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Intellectual Property

Bogus petition against Comcast's reasonable network management is a back door ploy to reinstate common carriage for broadband

The Moveon.org/FreePress petition to the FCC to declare Comcast's reasonable network management illegal, is a deceptive back-door scheme to reverse FCC deregulation of broadband as an information service and to (de facto) reinstate common carriage for broadband.

  • The petition will be found to be a bogus and manufactured scheme to deceive the FCC and the public that necessary, responsible, and "reasonable network management" -- that serves consumers and the Internet public by delivering quality of service and protecting consumers from the harm of viruses, spam etc. -- should be declared illegal "degrading" of an Internet application.
  • Upon full FCC airing of this issue, it will be clear that the offending P2P application traffic is the culprit that is in fact harming the overwhelming majority of Internet consumers by "degrading and imparing" the responsiveness and utility of the Internet for the many because of the irresponsible bandwidth hogging of the few.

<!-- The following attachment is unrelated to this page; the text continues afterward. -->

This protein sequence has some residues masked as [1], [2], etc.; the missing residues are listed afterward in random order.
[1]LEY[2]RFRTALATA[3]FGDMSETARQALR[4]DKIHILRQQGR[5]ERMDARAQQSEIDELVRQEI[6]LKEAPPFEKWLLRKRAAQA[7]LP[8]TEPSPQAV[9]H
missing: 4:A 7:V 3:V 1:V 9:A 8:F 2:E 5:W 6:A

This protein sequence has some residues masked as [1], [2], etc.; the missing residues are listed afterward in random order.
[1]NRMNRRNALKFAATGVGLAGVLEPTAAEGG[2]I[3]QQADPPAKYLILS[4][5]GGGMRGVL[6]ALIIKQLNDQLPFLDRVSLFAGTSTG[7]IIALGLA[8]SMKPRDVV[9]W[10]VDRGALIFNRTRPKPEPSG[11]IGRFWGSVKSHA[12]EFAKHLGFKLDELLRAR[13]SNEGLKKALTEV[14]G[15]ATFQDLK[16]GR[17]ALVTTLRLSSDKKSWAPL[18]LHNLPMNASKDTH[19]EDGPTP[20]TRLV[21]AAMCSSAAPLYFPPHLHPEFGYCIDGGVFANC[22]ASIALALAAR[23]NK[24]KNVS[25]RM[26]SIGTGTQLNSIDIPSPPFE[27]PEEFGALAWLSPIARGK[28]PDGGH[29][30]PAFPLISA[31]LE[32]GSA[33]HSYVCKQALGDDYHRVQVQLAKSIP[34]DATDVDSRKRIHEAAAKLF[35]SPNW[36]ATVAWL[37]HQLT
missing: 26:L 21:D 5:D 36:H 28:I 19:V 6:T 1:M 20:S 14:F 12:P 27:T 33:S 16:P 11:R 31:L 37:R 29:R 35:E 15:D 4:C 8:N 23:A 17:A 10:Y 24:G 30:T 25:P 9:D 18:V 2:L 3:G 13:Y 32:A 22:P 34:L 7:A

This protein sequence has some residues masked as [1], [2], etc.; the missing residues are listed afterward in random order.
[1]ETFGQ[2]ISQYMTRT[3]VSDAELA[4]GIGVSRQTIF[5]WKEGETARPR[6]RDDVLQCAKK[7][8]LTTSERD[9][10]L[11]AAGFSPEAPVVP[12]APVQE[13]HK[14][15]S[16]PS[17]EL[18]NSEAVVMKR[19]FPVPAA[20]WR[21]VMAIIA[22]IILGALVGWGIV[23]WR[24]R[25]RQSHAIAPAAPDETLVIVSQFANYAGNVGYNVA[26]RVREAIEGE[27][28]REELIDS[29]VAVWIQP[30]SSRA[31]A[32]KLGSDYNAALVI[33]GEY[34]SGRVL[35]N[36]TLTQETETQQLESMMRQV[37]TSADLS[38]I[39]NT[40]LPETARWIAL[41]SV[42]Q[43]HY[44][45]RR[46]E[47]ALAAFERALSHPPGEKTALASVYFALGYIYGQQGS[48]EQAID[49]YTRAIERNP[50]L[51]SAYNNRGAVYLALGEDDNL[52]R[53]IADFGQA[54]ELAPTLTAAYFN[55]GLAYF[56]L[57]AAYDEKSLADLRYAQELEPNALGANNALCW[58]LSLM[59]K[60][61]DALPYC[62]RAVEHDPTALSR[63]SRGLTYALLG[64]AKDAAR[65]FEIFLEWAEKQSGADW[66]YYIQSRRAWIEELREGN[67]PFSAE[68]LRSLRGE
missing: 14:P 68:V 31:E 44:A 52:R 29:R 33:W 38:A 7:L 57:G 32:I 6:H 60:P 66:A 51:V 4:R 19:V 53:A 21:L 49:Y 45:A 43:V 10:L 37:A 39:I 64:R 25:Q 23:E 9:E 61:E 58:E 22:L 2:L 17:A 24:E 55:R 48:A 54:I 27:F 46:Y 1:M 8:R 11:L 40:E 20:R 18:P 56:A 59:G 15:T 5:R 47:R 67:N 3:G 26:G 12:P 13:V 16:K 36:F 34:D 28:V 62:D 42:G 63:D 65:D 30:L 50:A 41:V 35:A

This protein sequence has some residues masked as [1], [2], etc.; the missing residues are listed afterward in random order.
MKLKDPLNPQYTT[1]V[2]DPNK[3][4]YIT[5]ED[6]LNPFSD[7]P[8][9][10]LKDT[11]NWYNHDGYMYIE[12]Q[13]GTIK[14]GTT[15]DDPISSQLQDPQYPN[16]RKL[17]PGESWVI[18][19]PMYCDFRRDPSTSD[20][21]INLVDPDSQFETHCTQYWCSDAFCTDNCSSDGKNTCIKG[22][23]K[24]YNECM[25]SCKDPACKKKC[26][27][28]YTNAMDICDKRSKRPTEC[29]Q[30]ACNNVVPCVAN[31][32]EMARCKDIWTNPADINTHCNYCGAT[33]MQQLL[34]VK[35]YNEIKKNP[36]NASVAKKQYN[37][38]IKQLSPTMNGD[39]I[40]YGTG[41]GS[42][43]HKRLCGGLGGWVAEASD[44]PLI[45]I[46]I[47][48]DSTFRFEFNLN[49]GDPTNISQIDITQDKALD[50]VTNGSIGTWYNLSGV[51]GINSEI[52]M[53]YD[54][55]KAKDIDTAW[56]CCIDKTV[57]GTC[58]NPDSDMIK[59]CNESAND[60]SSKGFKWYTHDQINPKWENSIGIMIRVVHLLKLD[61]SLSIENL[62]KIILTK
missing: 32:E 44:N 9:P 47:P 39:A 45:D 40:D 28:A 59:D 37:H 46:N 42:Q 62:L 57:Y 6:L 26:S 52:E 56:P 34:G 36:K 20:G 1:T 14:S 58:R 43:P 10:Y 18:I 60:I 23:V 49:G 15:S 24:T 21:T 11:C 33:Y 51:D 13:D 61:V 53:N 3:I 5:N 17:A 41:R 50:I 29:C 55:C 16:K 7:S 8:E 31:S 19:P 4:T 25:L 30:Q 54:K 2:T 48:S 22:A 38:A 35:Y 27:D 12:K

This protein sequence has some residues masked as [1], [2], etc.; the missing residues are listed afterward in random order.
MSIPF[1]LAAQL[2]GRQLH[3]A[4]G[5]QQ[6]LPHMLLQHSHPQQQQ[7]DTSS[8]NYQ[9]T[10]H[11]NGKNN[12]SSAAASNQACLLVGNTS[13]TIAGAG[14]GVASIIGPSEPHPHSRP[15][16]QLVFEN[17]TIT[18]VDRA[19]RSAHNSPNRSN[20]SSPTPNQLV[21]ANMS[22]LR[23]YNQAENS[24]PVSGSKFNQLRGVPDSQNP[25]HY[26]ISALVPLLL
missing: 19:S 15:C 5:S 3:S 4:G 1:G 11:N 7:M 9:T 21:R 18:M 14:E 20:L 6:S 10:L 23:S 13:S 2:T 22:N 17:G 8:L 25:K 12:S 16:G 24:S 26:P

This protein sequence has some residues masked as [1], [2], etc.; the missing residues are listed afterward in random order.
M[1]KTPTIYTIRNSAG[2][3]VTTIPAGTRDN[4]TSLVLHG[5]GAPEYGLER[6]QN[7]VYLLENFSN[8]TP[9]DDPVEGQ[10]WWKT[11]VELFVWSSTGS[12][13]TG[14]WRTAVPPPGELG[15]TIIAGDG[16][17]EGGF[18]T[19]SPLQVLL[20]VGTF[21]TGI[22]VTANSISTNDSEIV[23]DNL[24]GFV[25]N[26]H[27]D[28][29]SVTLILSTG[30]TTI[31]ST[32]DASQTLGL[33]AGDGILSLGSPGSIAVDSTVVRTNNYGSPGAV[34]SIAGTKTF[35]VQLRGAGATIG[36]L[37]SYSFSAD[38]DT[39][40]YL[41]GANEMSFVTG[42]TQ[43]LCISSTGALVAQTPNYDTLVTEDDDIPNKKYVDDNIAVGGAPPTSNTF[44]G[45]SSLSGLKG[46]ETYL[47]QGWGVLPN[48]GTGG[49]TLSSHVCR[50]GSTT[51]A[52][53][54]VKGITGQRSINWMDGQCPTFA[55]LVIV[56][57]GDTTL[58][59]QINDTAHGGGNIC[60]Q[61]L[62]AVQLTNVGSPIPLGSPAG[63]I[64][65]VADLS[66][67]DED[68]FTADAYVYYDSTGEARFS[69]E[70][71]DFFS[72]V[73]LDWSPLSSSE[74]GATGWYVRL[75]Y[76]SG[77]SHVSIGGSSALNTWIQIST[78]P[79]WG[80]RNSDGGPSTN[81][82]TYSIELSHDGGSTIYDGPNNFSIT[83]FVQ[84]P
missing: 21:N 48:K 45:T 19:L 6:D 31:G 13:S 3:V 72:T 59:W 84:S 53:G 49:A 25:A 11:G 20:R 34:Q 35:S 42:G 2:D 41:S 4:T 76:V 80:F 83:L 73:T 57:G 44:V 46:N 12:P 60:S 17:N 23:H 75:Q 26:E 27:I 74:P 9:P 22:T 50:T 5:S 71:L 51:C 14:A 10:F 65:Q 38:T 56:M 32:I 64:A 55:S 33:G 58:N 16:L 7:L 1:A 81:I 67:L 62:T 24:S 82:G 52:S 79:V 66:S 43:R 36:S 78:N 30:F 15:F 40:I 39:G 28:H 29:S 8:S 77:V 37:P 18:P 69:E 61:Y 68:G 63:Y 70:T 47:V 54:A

First, if managing out-of-control p2p traffic that is degrading and impairing the responsiveness and utility of the Internet for the many by the few is not "reasonable network management" then no network management is reasonable.

More eBay-Skype hypocrisy!

Isn't it illuminating that eBay, the online auction monopoly with 95% market share per Jupiter Research, and the owner of Skype that is lobbying hard for regulation and legislation to force the "unlocking of phones" and mandate net neutrality regulation -- is so uncooperative with law enforcement trying to crack down on organized theft?

  • Could it be that calling for others to be "open" is just code, cover and justification for stealing other's property or property rights?